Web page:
Door:
Martha Nalukenge

14 juli 2021

Tags

As our cities rapidly expand and modernize, nature continuous to bear the burden as it is constantly being dislocated. In Masaka, the green lush vegetation that adorned the city is slowly being replaced by grey impervious surfaces. Martha Nalukenge shares her insights into how changes in land cover have affected the city and its people.

Masaka becoming a city caught many by surprise. As much as we all felt happy about the change in status, the modernity and transformation in the city planning hit us like a new song. Speaking of modernity, a lot of roads are currently under reconstruction, which means that the existing roads are being widened. Improving and expanding the road network to new areas is indeed pleasing since it improves the infrastructure and eases the transportation of goods.

Author Martha Nalukenge in front of one of the trees

A cry for nature is a silent whisper due to the high hyped noise of modernism. The artistic impression of this latest modernity shows a realistic art of the fact that nature is perishing. A lot of avenues are being defaced because a lot of trees are being cut down by road constructors. The worst part is before a tree is cut down, buyers are already available. How I wish these buyers were environmentalists who are familiar with the benefits of nature and appreciated its beauty.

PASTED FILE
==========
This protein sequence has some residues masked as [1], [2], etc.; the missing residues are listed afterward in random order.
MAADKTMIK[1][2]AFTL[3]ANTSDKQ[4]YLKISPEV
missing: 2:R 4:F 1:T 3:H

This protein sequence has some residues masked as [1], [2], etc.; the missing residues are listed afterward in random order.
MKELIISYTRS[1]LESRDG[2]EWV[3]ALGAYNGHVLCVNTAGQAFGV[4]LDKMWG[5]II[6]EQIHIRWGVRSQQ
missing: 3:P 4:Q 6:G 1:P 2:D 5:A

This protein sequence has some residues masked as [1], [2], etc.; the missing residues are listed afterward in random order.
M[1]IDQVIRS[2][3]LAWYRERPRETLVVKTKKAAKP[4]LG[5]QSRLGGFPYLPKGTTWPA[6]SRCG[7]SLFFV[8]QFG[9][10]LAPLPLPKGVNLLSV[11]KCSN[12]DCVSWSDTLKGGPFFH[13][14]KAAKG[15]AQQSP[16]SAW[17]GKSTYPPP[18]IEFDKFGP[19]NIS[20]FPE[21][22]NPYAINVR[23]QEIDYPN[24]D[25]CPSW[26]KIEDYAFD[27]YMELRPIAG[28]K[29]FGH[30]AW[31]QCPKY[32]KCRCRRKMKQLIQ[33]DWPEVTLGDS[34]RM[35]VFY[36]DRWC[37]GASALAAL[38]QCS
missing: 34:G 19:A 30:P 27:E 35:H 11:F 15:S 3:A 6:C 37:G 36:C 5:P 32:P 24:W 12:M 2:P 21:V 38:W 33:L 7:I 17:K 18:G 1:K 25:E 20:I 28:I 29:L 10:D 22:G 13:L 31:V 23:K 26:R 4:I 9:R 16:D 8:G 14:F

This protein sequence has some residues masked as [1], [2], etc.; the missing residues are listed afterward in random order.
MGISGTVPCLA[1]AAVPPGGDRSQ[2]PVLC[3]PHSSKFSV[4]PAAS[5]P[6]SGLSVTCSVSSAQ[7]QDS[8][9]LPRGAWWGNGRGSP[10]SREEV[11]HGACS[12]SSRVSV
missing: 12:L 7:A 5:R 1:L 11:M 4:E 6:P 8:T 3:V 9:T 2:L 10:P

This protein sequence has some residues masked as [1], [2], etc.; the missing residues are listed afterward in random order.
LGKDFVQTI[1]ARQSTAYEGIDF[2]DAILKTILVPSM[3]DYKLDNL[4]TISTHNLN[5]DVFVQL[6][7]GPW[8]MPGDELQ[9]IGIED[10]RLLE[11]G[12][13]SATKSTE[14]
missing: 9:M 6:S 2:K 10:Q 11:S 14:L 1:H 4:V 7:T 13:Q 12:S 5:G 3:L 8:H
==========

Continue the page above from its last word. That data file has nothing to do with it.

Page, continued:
The Hundred Year Old Eucalyptus Tree

A petition to save the trees was made but unfortunately only a few people signed it, leaving the trees to the mercy of constructors and in harm’s way. We thank Lenke Slegers, a fervent advocate for the environment who runs Plot 99 Coffee house & Lounge in the shady Kizungu area of Masaka City. She took the strong initiative of trying to save a big one-hundred-year old eucalyptus trees.

Big, beautiful, hundred year old eucalyptus trees dot these roads, providing shade, cool air and a much needed beauty to the area, not forgetting a natural habitat to many birds. It’s too bad that these trees are earmarked for destruction, in the guise of making wider roads which might only evoke drivers to drive recklessly.